I had been following the progress of Ninchanese for a little while. I joined the beta program a while ago, and it was a few months ago that I received news that the beta was ready. I’ve gone in and played around a bit, and thought it might be worth taking a look at and giving a brief introduction into this new Chinese language learning resource!
Ninchanese’s Goal? Learning Chinese Should Be Fun
Ninchanese focuses on the idea that learning Chinese should be a fun experience. And to reach that goal, they’ve created this adorable little world with characters and stories that guide the learner through Chinese. It has a trailer video, which outlines a bit of this story:
A Little Background
I had the chance to talk to one of the founders not too long ago to get an idea of what their backgrounds were, what inspired them to work on Ninchanese and more. Here’s what they had to say:
We’re a small 3 person team passionate about Chinese. My partner and I started imagining Ninchanese because we couldn’t find the resources we wanted to keep learning Chinese. So we decided we’d create our own Chinese learning app. It’s been quite an exciting adventure since our first mockups on paper, and it gave us the chance to work with some pretty great people, ones who joined the team. We’re proud to have reached a stage where we can invite other learners in. It makes us really happy to see learners use Ninchanese, progress and send us extremely positive feedback on it (and great suggestions!). The more we work on Ninchanese, the more we realize what else it needs to be a strong, entertaining system with which to learn Chinese and that’s why we decided Kickstarter was a good place for Ninchanese!
I was surprised to find out that it’s only a three person team behind all of Ninchanese. It’s pretty impressive considering what they’ve managed to build up in the past couple years, and their passion for Chinese does show through in their efforts.
The App Itself
Now with that introduction all set, let’s take a look at the app itself, keeping in mind that it’s still in beta stages and could change.
The interface is sleek and modern, and upon login, the user sees a dashboard that provides a plethora of detail about their current progress and where to go next:
Also listed on the dashboard are the different lessons that, as you progress, unlock one by one:
The lesson organization itself is pretty well done, and goes in an order that makes sense to a new Chinese learner. One nice thing too is the grammar lessons are spread out pretty evenly, and there is a focus on dialogs and situations than just grammar points. There is a story line that is interwoven throughout the lessons, and is displayed in a instant messaging style format:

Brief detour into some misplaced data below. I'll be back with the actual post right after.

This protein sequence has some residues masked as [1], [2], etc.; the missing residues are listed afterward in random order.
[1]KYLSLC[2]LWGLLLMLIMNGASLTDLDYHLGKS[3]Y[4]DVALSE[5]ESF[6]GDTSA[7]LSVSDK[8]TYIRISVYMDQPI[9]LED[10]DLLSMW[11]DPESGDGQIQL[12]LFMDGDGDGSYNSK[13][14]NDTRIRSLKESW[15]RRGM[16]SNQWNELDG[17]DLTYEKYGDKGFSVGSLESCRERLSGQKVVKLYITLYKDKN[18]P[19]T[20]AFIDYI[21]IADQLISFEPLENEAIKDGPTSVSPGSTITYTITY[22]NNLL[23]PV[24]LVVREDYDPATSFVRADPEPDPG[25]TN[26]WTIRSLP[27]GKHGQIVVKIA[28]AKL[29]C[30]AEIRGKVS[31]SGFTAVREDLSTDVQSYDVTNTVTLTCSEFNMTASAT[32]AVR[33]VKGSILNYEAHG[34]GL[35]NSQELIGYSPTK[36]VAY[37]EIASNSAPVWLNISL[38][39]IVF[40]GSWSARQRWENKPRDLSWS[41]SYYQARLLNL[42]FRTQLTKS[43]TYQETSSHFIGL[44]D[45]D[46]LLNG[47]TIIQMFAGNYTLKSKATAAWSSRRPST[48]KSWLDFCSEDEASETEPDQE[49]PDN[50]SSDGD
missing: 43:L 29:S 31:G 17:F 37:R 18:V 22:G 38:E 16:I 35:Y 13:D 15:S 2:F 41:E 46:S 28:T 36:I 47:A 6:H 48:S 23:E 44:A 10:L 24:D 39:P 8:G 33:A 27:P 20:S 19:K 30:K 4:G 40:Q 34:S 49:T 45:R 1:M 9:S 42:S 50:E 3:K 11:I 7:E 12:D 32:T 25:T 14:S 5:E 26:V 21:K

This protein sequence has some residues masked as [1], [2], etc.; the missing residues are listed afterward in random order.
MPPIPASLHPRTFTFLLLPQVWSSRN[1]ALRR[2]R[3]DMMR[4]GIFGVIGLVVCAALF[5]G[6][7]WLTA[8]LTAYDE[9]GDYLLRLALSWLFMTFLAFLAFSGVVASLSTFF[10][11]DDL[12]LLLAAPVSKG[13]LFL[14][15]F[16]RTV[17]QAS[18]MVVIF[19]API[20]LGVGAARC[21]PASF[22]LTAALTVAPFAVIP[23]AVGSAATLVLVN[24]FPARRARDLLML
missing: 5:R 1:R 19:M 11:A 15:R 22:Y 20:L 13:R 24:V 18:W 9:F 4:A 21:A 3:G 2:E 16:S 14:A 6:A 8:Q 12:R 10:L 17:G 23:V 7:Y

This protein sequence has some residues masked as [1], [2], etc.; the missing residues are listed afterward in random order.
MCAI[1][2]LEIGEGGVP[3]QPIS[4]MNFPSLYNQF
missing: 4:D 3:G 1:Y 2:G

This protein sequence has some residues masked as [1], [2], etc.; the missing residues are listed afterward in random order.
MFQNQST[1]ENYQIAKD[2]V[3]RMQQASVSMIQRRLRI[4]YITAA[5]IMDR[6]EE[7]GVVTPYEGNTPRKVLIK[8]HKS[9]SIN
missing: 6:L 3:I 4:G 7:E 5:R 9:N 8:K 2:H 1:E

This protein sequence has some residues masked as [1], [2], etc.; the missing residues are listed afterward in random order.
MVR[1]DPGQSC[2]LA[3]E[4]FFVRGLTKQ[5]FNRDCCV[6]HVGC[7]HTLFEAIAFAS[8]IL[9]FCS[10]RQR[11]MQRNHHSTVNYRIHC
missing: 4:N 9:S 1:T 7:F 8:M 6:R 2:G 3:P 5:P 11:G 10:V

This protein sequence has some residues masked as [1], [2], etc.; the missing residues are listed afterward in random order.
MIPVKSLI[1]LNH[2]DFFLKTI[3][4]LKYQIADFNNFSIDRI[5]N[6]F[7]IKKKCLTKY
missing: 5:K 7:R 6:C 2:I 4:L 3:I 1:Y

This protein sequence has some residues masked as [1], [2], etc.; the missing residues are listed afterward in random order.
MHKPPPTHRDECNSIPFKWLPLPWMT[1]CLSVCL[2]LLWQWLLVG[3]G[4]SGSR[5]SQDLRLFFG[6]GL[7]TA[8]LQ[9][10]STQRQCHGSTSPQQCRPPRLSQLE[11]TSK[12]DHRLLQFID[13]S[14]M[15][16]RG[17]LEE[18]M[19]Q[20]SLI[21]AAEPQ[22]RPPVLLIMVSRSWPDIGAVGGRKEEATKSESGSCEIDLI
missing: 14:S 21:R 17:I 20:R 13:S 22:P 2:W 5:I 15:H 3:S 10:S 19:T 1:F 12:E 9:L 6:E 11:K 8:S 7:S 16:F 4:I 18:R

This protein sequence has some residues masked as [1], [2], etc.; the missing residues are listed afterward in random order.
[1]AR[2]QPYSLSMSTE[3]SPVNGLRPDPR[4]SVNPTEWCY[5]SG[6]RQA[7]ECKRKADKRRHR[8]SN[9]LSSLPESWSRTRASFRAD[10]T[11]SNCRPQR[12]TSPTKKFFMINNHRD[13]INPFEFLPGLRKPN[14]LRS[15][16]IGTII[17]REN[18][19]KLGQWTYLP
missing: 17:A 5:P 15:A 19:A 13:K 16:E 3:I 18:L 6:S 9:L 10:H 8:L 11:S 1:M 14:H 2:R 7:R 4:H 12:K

The “training” is also not lacking. There’s quizzes where you input the Pinyin, the English and character training. These are called ‘time attack” trainings, and you can see how well you do in a given amount of time. There’s also audio for each and every character and phrase you’re working on. One of my favorite trainings, though, is the drag and drop sentence structuring training. I think this is a fantastic way to learn the sentence structure and get immediate feedback:
It’s also nice, being a modern web app, that you can sign in and learn from pretty much any device–including tablets. Not being restricted to a single platform does make a world of difference if the the itch to study and keep progressing with the story crops up when you least expect it.
Gameification is also a big part of Ninchanese, and using the app is encouraged through fun badges you can earn:
You’re also given stats to see your progress, including how many points to the next level, skill progression, and scores:
There’s a huge social aspect as well, where you can add friends and challenge them, as well as share progress through Facebook, Twitter and Google+.
Overall, it’s a modern, colorful and fun way to learn Chinese. There’s friendly competitions you can have against other students, and so far it seems like there’s more than enough content to get yourself started learning Chinese. I would even argue this can actually be a great learning tool for kids.
That being said, it’s definitely very cute, and at times very kiddish, so more serious learners may be slightly put off but the cartoony story and characters. Still, I can definitely see these elements really pulling in people as they immerse themselves in the world, and for that it is very effective.
The beta is still invite only, but if you’re interested you can head here and sign up.
They also have a Kickstarter campaign going, as it turns out, which you can check out here.